Letters

PUBLISHED : Monday, 11 August, 2008, 12:00am
UPDATED : Monday, 11 August, 2008, 12:00am
 

Plastic bag tax is not the way to fight pollution

I absolutely agree with Kevin McBarron ('Drastic changes needed to save environment', August 6), in his response to Martin Brinkley's letter ('Anti-plastic bag levy lobby must learn to live in the 21st century', July 29), that a plastic bag ban is a placebo designed to fool people and convince them they are making a difference.

Mr Brinkley seems to have difficulty focusing only on the subject of the debate - supermarket plastic shopping bags. By emphatically defending the qualities of plastic bin-liners, he fails to understand why these are environmentally more harmful than the supermarket shopping bags.

Mr Brinkley suggested critics have implied that 'all plastic bags are reused and ultimately serve as bin bags'; this is a distortion of what has been said. Various correspondents have always quoted the fact that 93 per cent of the respondents in the Environmental Protection Department's (EPD) own survey reuse 'supermarket plastic shopping bags' as rubbish bags, without using additional purpose-made plastic bin-liners. The same EPD survey also reveals supermarket plastic shopping bags only accounted for 20.3 per cent of all the bags disposed of in our landfills. It is known that plastic bags disposed of in landfills occupy less than 0.5 per cent of the total waste volume so they cannot be blamed for our landfill problems.

So, the more one reads the EPD's public consultation report, the more one feels it has indeed no reasonable justifications for its so-called 'environmental levy'.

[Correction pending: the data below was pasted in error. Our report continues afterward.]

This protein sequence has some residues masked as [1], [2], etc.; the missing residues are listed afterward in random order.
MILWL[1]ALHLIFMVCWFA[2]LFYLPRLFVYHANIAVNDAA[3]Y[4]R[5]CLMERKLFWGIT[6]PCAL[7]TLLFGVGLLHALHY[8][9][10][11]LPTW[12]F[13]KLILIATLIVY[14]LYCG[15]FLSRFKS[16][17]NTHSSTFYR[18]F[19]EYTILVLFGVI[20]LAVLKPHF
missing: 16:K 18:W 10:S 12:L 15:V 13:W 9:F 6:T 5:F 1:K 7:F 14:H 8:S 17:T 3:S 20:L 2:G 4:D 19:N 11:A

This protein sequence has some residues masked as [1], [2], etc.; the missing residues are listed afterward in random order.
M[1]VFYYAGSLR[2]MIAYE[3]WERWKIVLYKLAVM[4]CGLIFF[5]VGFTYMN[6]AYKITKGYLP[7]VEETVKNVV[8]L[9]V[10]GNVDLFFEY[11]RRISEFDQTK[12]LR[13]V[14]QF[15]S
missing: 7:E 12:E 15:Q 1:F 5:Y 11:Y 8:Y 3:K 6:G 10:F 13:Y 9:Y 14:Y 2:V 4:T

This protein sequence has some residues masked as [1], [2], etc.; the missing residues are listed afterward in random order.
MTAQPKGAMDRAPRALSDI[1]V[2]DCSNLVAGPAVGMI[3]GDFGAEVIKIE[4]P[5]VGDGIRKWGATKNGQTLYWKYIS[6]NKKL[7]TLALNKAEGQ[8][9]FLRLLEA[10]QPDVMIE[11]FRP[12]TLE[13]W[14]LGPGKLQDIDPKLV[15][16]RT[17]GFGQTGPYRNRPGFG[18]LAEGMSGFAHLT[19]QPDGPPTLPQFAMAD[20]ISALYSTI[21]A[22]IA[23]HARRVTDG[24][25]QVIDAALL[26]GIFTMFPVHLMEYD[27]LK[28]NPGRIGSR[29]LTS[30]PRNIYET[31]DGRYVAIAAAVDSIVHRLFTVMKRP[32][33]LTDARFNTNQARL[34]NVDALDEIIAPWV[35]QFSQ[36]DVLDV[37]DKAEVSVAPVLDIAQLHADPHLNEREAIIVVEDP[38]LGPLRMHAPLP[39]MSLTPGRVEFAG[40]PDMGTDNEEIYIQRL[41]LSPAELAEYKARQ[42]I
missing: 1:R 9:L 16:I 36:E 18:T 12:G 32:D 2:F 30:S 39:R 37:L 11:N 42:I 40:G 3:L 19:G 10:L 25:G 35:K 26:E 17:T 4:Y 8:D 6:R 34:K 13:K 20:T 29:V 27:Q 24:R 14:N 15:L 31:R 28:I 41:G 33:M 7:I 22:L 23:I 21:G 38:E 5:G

This risible law on supermarket plastic shopping bags was blindly passed, even though such bags are positively contributing to the general environment.

The majority of Hong Kong citizens have been using and reusing them.

If supermarket plastic shopping bags were such environmental evils, why didn't the government target those single-use plastic bin-liners also? Would environmental minister Edward Yau Tang-wah care to explain this?

Alex F. T. Chu, Clear Water Bay

Special seats are on trains

Michael Fok called for the provision of designated seats on Light Rail vehicles for passengers with special needs ('Courtesy seats for carriages', July 14).

We agree that a little courtesy like giving up seats to passengers in need can create a comfortable and harmonious travelling environment for all and help to reinforce Hong Kong's image as a world-class city.

Currently, three seats in each Light Rail vehicle are designated for passengers with special needs and they are marked by labels affixed next to the seats with the message 'Please give this seat to anyone in need.'

In the planned modernisation programme for first generation Light Rail vehicles, the designated seats and accompanying labels will be included.

In addition, the message 'Please offer your seat to passengers in need', is also displayed on the passenger information unit in Light Rail vehicles to remind passengers to be considerate. Moreover, the MTR Corporation holds a number of activities each year to promote courteous behaviour in the MTR.

This includes the Loving Heart Seat campaign which involves the posting of permanent displays on trains to encourage passengers to offer their seats to those in need.

We plan to implement this programme to the extended MTR network including the Light Rail system later this year.

Nevertheless, the success of our courtesy campaigns also relies on co-operation from passengers and I wish to thank Mr Fok for allowing me the opportunity to again urge members of the travelling public to show their care and concern for fellow passengers in need by offering their seats to those who need them most.